This sketch was my initial attempt to flesh out the idea:

Looking back, what’s most surprising to me is that most of the basic concepts contained in Fragmental are still there: same effects (although the phase vocoder got split in to three separate components, for routing flexibility and due to the use of Richard Dobson’s original pvoc libraries); a global modulation system; and a modular signal flow routing system. Even the overall layout isn’t that far removed from the sketch.

Some important changes from this sketch were made along the way. Originally I conceived of modulation being shapes bouncing around an XY axis, with collisions into each other, obstacles and the walls serving as the z-axis. Based on a few ideas we later discussed, and a general desire to not have anything too needlessly elaborate (it would have been, in practice, essentially the same function now contained in the step LFOs anyway, just with the ability to throw stuff around. Check out Audio Damage’s Dr. Device when it comes out in the next few months should you have a hankering to throw modulators around. Its mod system provides all the object throwing you could want, with an excellent filter and delay thrown in the mix), this mod system was axed in favour of what is there now, a step sequencer/LFO/audio rate oscillator, an envelope follower (with a waveshaper later conceived by Niall), and a multi-use knob (with a cool physical drag later conceived by Niall).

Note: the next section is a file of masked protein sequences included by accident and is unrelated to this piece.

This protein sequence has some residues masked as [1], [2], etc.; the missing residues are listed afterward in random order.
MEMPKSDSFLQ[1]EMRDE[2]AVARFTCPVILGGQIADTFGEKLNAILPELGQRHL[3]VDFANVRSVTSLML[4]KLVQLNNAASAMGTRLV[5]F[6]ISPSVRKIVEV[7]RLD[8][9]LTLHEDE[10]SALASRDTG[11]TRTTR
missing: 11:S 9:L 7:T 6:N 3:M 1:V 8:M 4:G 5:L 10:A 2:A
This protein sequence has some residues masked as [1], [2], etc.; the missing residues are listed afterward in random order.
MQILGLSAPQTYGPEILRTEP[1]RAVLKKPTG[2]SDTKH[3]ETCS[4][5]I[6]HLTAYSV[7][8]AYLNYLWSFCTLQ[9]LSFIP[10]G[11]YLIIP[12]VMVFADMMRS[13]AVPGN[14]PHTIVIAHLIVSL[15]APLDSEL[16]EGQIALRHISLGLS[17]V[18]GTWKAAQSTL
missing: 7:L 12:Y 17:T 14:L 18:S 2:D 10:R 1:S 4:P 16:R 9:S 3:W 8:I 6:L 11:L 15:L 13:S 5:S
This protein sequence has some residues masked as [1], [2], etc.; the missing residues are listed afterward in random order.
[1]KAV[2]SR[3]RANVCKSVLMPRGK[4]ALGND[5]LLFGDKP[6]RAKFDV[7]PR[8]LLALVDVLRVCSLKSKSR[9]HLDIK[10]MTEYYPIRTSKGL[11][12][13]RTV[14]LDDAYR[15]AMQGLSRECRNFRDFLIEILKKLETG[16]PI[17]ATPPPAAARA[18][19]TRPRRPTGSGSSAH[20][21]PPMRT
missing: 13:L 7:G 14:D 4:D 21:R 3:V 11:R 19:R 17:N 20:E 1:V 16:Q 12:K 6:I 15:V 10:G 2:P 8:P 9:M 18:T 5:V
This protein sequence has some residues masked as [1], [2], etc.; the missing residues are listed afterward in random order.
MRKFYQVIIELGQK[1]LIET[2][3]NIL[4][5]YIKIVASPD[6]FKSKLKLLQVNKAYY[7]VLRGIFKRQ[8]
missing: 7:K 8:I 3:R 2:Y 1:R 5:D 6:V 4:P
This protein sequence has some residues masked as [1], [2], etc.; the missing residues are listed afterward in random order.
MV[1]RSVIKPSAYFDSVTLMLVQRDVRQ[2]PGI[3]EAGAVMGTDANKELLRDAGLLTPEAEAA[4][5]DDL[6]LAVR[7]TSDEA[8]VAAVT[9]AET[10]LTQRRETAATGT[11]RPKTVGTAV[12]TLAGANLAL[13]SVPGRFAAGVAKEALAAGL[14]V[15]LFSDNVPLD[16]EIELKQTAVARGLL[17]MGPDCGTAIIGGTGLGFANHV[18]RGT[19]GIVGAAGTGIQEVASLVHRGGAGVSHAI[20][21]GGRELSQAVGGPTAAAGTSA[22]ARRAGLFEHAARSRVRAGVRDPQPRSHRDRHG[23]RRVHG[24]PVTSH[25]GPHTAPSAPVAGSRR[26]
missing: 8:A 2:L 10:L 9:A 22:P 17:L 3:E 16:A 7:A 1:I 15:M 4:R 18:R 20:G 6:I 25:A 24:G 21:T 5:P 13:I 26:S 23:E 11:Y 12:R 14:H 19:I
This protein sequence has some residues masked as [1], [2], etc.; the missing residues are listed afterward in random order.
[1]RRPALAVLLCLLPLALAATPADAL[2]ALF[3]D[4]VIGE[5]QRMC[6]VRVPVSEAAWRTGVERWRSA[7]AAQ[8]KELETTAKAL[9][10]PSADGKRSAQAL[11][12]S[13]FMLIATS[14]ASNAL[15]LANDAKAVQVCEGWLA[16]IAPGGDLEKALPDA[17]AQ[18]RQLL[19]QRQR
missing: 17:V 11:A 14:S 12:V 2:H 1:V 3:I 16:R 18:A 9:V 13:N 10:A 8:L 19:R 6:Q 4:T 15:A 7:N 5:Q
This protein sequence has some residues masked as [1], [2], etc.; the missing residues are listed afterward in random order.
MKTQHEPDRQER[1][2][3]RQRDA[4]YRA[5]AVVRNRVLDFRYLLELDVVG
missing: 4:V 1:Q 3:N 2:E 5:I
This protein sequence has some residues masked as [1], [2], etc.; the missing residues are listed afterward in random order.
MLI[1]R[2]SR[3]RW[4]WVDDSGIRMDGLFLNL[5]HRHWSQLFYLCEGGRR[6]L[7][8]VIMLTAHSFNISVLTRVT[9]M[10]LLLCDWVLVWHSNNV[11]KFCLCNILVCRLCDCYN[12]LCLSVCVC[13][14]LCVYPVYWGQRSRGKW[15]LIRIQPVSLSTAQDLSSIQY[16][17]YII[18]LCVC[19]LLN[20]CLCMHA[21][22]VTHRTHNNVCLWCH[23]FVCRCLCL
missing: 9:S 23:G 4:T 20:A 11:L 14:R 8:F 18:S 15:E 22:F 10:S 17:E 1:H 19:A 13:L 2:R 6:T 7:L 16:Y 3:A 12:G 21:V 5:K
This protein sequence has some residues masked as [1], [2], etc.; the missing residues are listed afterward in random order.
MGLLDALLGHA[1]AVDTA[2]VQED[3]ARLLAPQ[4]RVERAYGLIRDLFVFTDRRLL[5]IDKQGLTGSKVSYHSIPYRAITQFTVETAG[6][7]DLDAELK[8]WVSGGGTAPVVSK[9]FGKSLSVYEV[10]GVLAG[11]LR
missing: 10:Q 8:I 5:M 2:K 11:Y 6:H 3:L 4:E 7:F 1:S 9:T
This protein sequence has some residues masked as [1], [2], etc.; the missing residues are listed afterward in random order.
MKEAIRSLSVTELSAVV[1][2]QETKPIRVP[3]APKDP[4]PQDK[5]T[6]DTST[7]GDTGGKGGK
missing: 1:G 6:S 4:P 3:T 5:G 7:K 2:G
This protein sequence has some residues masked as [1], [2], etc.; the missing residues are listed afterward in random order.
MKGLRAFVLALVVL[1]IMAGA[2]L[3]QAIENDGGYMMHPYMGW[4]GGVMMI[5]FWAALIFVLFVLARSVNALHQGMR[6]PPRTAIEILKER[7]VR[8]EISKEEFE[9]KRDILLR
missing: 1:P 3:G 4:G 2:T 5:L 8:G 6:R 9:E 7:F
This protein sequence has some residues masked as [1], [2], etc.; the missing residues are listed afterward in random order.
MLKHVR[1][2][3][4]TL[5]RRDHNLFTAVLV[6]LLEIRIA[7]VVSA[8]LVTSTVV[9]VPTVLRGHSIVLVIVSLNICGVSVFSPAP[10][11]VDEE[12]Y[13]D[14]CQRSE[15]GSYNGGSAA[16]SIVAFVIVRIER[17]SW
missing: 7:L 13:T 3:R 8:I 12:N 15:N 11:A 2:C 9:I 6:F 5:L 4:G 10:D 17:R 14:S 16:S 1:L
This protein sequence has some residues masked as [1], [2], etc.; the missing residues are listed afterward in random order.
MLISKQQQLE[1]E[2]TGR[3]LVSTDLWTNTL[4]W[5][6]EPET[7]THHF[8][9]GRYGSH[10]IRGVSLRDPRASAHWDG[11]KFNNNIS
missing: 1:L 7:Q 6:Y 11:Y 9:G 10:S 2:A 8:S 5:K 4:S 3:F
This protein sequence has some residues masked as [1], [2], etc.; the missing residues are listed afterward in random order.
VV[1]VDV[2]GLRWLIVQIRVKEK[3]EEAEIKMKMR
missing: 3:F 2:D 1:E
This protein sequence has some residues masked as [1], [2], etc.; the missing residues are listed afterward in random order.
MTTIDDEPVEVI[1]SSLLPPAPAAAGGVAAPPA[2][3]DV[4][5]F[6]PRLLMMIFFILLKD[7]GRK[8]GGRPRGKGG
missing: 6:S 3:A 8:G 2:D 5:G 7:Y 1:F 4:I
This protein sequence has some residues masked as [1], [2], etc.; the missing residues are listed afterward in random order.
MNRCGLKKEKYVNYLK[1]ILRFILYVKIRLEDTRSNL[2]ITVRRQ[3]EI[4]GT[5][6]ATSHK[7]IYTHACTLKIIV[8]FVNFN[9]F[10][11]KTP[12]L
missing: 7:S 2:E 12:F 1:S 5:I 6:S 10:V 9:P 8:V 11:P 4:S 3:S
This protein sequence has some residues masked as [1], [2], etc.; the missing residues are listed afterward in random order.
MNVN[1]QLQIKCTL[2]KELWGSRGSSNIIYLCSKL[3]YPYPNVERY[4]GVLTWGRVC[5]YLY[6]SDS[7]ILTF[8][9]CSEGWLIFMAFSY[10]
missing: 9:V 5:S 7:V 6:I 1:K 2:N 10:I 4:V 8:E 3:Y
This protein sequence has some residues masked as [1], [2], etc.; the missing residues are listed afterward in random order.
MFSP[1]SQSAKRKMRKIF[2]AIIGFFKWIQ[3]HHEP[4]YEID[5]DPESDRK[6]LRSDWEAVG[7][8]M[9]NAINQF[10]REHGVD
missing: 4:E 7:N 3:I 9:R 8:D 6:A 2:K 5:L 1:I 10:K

Niall has a lot of really excellent ideas about user interface design (in fact, I think that is a big component of his post-graduate work) and came up with two ideas that are now central to the spirit of Fragmental. First was a mod matrix device based on a divided positional wheel, illustrated here in Niall’s initial sketch:

And second, a modular routing system that would dynamically adjust routes based on the effect’s position on a grid:

This routing concept initially contained the idea that there would be interstitial positions in which the relative strength of some routes would depend on their horizontal proximity to the next stage, but that proved less musically useful than we had hoped given the amount of effort it would have required to implement effectively. Once Niall had coded most of the elements, a lot of time was spent refining and conceiving a physical layout that would do justice to the concept of a performance GUI contained in the existing ideas. Starting from this: